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Security Issues Are Latest Test Of Turkish-Iraqi Relations – OpEd

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By Sinem Cengiz*

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Geography is the first principle that cannot be changed in international relations, and Turkey, Iraq and Iran remain central to each other’s strategic calculations in the region they share, with the nature of their relationship continuing to affect regional balances.

The triangular relationship between three neighbors has been dominated for decades by intertwined issues related to security, water, and the policies of global and regional forces. While economic and political factors should not be disregarded, the security domain is the most powerful variable informing the link between Ankara, Baghdad and Tehran.

Turkish-Iraqi relations are once again in crisis after a recent artillery attack on a resort near the city of Zakho in Iraq’s northern, semi-autonomous Kurdish region that killed nine Iraqis and wounded more than 20 people. Iraq blamed Turkey for the strike, recalled its charge d’affaires from Ankara and held an emergency parliamentary session, with MPs deciding to form a committee to investigate the incident.

Following the attack, some Iraqis took to the streets in anger, while Baghdad summoned the Turkish ambassador and handed over a “strongly worded” protest note.

Ankara has denied accusations that it was behind the artillery strike and blamed the Kurdistan Workers’ Party, which for decades has carried out attacks against Turkey from its hideouts in Iraq’s mountainous north. Meanwhile, the Iraqi Kurdistan Regional Government, which enjoys close ties with Ankara, has been cautious in its remarks, blaming neither Turkey nor the PKK and saying the strike was the result of a “conflictual environment.”

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Amid this crisis between two neighbors, Turkey’s consulate-general in the northern Iraqi city of Mosul was attacked, but there were no reported casualties. While Baghdad has demanded the withdrawal of all Turkish troops from Iraq, Ankara has said that it will keep pursuing terrorists who take refuge in the country. It is not the first time that Baghdad has objected to Turkey’s military presence on its territory. Turkish-Iraqi relations went through their most turbulent period due to the presence of Turkish troops at a military base in Bashiqa, which Ankara established in 2015.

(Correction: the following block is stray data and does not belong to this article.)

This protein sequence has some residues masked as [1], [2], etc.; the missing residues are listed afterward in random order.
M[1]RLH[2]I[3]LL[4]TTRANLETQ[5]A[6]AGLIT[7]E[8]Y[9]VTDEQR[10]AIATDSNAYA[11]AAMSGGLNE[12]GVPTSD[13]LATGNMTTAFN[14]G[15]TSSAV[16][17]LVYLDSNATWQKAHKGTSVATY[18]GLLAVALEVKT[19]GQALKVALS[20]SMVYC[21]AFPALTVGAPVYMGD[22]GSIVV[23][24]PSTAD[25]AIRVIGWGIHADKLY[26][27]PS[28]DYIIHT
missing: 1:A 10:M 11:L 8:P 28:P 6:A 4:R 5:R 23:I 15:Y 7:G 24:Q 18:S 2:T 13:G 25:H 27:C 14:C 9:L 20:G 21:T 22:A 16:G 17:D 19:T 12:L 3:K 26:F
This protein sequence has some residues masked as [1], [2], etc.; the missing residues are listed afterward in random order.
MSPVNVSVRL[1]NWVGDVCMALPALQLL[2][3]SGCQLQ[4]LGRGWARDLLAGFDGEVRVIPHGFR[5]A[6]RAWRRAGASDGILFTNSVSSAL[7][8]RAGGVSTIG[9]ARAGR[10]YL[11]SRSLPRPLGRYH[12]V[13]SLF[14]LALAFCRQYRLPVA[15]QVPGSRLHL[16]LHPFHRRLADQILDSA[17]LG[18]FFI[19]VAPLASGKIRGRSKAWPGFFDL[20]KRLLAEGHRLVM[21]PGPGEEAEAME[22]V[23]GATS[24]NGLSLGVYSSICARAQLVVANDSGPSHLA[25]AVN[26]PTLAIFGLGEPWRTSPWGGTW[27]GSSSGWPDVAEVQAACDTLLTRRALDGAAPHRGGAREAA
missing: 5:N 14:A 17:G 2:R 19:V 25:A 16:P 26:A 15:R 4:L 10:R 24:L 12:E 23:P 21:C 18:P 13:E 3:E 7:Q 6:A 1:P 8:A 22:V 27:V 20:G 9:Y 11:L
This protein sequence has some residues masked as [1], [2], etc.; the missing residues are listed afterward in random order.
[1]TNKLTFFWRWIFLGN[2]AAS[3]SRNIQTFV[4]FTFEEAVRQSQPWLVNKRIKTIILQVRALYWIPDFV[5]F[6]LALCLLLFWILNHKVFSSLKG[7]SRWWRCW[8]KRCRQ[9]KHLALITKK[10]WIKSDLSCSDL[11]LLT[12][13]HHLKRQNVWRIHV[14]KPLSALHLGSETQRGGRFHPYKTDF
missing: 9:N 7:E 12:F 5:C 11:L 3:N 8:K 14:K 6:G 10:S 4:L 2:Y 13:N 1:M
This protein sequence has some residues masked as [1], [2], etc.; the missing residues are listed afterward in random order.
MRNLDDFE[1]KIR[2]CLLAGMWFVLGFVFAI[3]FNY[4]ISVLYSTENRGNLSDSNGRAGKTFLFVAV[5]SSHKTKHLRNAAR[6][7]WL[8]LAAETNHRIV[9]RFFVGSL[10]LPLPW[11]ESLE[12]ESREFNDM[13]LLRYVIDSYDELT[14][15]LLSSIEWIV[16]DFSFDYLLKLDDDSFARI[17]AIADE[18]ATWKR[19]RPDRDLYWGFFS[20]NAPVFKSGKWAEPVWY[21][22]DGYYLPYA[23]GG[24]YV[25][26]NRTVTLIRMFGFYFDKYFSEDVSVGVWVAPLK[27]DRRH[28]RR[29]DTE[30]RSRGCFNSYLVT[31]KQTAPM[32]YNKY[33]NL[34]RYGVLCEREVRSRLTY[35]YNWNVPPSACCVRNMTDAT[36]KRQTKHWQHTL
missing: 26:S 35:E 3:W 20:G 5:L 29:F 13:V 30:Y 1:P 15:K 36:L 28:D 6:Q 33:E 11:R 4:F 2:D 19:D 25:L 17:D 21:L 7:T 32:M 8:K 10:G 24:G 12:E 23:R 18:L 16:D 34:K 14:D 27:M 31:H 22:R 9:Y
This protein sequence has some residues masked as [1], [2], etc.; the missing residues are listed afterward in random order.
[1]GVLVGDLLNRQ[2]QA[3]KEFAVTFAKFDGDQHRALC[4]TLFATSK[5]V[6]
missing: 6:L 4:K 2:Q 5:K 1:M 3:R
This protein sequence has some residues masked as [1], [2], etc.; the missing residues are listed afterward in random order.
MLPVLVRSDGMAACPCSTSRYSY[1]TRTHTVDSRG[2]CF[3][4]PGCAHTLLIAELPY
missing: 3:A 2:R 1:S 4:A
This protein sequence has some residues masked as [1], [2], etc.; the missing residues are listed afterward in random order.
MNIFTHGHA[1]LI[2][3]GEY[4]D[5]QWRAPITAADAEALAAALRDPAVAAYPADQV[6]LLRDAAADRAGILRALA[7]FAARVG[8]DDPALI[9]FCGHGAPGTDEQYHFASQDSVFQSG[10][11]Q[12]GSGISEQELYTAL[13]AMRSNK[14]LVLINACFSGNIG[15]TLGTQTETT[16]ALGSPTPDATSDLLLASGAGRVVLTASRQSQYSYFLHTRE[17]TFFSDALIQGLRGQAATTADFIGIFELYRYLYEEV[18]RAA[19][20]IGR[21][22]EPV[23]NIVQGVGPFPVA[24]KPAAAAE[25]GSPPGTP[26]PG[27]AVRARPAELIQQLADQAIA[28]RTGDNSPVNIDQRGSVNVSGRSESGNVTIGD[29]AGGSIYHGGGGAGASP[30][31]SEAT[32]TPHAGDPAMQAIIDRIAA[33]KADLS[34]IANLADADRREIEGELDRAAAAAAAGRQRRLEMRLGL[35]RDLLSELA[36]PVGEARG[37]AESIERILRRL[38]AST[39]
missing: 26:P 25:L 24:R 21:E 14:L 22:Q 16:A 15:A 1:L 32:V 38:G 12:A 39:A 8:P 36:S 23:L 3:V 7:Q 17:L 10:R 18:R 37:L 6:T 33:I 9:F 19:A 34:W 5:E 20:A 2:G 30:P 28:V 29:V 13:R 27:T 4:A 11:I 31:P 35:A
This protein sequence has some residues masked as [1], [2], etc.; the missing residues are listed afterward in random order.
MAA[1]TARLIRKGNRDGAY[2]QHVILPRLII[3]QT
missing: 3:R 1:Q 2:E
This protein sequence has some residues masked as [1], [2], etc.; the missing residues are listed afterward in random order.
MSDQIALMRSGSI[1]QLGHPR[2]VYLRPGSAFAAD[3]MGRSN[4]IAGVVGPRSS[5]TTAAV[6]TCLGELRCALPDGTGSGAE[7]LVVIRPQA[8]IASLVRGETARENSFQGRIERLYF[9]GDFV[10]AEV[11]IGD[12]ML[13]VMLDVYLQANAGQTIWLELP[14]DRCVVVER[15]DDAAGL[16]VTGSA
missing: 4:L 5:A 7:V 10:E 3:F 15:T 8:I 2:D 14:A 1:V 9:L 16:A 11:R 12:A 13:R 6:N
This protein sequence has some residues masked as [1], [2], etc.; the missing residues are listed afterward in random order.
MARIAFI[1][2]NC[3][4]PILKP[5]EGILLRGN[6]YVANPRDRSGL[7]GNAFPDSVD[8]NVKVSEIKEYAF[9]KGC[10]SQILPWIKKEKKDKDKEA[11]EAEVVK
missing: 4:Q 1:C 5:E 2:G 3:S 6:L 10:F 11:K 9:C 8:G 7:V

Turkey’s military presence and its operations in Iraq against the PKK are worrying not only the Iraqi government, but also Iran, which is uneasy over Ankara’s growing influence in Iraq. So, it is not hard to guess that the renewed strain on Turkish-Iraqi relations will play into the hands of Tehran, which seeks to have a bigger say in Iraqi politics. While the PKK issue is the fundamental reason for Ankara’s close interest in its neighbor, Iran’s growing and threatening influence in both Syria and Iraq could be seen as another driving force behind Turkey’s militarized foreign policy.

The escalation in Turkish-Iraqi tensions comes as Ankara is considering a military operation against Syria — an issue that alarms Iran — and at a time when Iraq relies heavily on Turkish trade, and talks are underway on water-sharing of the Tigris and Euphrates river basin.

Iran, Iraq and Turkey share major transboundary river basins, which brings both huge potential risks and benefits. As climate change, population growth and economic difficulties pose critical challenges to providing water, energy and food security on a national and global scale, the water issue between these countries becomes a subject of concern. However, it also acts as a tool of diplomacy at times of crisis and could even ease the recent tension between the two countries. Turkey has highlighted the problems with water management in Iraq, and for years has promised to honor its commitment to maintain the water flow, repeatedly acknowledging its readiness to extend support to Iraq on the issue.

As previously mentioned, the timing of the attack is also noteworthy because it came after Turkish President Recep Tayyip Erdogan met with his Iranian counterpart Ebrahim Raisi and Russian leader Vladimir Putin in Tehran for the Astana talks. The main topic of the meeting was, indeed, Syria. However, these crucial discussions did not result in Tehran offering support for a Turkish military operation on Syrian territory, a position that was made clear by the Iranian side.

In summary, Turkey has been pursuing a military campaign in Iraq and Syria to eliminate the PKK threat against its security and stability. But the situation in Iraq is quite different to that in Syria. In the former, Turkey was able to secure both central government and KRG support for its anti-PKK operations within the framework of counter-terrorism coordination, while in the latter, Ankara faces Iranian opposition to its operations.

Now Baghdad has filed a complaint to the UN Security Council, which has not blamed any party for the attack, asking for the issue to be clarified through joint cooperation. Many believe that the council will not approve a resolution in favor of Iraq, especially given the key role Turkey is playing in the Ukrainian-Russian war. Despite this, the latest incident may reveal the challenges and limits to Ankara’s militarized policy in both Iraq and Syria.

• Sinem Cengiz is a Turkish political analyst who specializes in Turkey’s relations with the Middle East. Twitter: @SinemCngz

Arab News

Arab News is Saudi Arabia's first English-language newspaper. It was founded in 1975 by Hisham and Mohammed Ali Hafiz. Today, it is one of 29 publications produced by Saudi Research & Publishing Company (SRPC), a subsidiary of Saudi Research & Marketing Group (SRMG).

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